This is the gay spy thriller the BBC put out last year and that has finally come to Netflix in Quebec. For celebrity obsession reasons, I liked it, but it is a dark and strange show.
The key early moment comes when Ben Whishaw speaks with his dead lover’s mother and she feeds him a very credible lie. Whishaw responds that “I haven’t read a lot of books or seen a lot of places, but I’ve fucked a lot of people.” He then exposes her lie and figures out a bit more of the puzzle.
In this moment, the series announces what I take to be an important but implicit project: to reimagine Sherlock Holmes in such a way that sexual experience supplants rationality and knowledge as the object and tool of deduction. As absurd as it sounds, Whishaw will peel back the lies and secrets hiding an MI6 plot simply by refusing to let go of his memories of the sex he had with his lover (and with those who came before) and by listening to the feelings these memories provoke. Because it’s Ben Whishaw suffering his way through this ordeal of emotional detection, I was on-board, but I wonder if that would be the case otherwise?
What was perhaps most shocking to me though was the image the series paints of government. This story operates in a world where agencies we don’t see or control are willing to discredit a critic by having a doctor purposely infect them with HIV. These same people kill a man by locking him into a luggage trunk and then leave him there to rot. They kill a different man and disguise his murder as a suicide, lighting the tableau in ways that remind me of a scene from The Silence of the Lambs.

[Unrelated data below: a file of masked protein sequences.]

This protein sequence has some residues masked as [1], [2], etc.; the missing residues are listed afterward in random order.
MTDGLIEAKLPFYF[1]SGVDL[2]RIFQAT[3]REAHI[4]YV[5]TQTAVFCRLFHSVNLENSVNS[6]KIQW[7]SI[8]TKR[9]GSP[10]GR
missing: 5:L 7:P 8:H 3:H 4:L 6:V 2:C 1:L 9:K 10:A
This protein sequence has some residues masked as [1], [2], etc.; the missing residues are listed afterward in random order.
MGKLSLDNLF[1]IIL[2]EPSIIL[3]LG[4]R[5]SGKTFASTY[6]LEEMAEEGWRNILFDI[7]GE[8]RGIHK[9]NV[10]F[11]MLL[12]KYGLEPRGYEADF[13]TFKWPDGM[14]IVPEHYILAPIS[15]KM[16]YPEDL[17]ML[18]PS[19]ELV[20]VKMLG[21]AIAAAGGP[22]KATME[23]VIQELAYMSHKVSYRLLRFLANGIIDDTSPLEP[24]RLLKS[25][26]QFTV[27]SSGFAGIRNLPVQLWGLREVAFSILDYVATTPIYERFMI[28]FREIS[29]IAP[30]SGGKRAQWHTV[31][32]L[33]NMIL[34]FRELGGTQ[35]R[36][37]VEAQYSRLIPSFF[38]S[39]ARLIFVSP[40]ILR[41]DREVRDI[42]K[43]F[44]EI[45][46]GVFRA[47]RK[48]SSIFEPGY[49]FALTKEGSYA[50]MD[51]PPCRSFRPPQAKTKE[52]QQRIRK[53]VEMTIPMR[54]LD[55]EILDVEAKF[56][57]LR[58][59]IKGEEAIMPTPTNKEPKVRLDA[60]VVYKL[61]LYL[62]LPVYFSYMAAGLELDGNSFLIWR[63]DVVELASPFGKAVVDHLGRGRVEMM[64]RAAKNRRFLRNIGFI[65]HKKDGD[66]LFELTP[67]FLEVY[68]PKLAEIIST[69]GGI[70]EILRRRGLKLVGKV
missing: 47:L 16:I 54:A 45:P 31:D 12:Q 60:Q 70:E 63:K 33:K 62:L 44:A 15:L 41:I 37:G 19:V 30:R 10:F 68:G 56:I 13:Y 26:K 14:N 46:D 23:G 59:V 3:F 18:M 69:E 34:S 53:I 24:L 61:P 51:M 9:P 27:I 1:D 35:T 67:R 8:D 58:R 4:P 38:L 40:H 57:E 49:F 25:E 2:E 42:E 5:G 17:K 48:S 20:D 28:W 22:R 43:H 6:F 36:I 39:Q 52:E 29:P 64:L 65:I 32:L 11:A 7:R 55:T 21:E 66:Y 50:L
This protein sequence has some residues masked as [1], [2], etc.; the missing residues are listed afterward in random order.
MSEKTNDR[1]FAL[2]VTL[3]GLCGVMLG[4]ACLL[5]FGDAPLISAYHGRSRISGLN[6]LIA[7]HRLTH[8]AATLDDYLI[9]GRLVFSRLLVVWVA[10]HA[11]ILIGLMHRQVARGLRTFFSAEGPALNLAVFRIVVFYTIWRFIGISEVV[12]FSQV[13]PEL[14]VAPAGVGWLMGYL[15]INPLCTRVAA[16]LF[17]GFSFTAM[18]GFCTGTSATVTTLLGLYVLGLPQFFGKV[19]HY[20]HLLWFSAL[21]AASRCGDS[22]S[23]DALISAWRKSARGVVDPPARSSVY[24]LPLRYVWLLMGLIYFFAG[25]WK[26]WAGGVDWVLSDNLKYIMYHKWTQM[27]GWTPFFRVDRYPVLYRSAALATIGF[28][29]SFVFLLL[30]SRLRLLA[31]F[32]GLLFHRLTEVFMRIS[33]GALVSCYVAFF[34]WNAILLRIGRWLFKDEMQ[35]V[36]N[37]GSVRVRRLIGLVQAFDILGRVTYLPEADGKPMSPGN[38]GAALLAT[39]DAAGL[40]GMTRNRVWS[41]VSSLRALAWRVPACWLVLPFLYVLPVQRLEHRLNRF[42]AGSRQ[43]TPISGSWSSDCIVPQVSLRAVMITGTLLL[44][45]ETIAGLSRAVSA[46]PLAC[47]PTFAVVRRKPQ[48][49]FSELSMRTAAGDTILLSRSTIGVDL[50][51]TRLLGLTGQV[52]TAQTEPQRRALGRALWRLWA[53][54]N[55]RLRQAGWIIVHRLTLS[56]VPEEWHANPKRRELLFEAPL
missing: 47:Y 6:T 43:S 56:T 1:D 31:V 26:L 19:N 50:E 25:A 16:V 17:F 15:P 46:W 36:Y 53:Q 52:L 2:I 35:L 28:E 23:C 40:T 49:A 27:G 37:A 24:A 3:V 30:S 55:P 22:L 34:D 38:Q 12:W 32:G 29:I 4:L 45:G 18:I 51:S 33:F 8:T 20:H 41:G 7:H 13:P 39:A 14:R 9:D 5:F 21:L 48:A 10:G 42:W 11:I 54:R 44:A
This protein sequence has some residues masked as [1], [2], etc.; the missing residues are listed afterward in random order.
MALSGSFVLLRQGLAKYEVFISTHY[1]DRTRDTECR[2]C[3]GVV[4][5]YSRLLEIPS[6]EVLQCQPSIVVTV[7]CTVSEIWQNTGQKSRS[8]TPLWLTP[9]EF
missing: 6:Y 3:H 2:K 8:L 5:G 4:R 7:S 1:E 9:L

The narrative does not however treat this brutality or the people who perpetrate it as if they were exceptional or fantastic or required explanation. In this London, the sun rises, the Thames flows downstream, and high-level government employees are psychopathic. Yes, Whishaw sees this and resists, but the very fact that he is so alone as he fights and that the others he meets are so oblivious to (or accepting of) what’s going on suggests that it is his sense of the world and not theirs that is the problem.
I’m guessing this paranoid world view is simply part of the spy genre, but by the end, the darkness of it was oppressive, and I’d had all I could take.
One final note: although the show is very well done, I think it missteps badly when it identifies the contents of the USB key that Whishaw finds in the first episode. The specifics of the contents are unimportant and when spelled out sound silly. In my opinion, let the MacGuffin be a MacGuffin.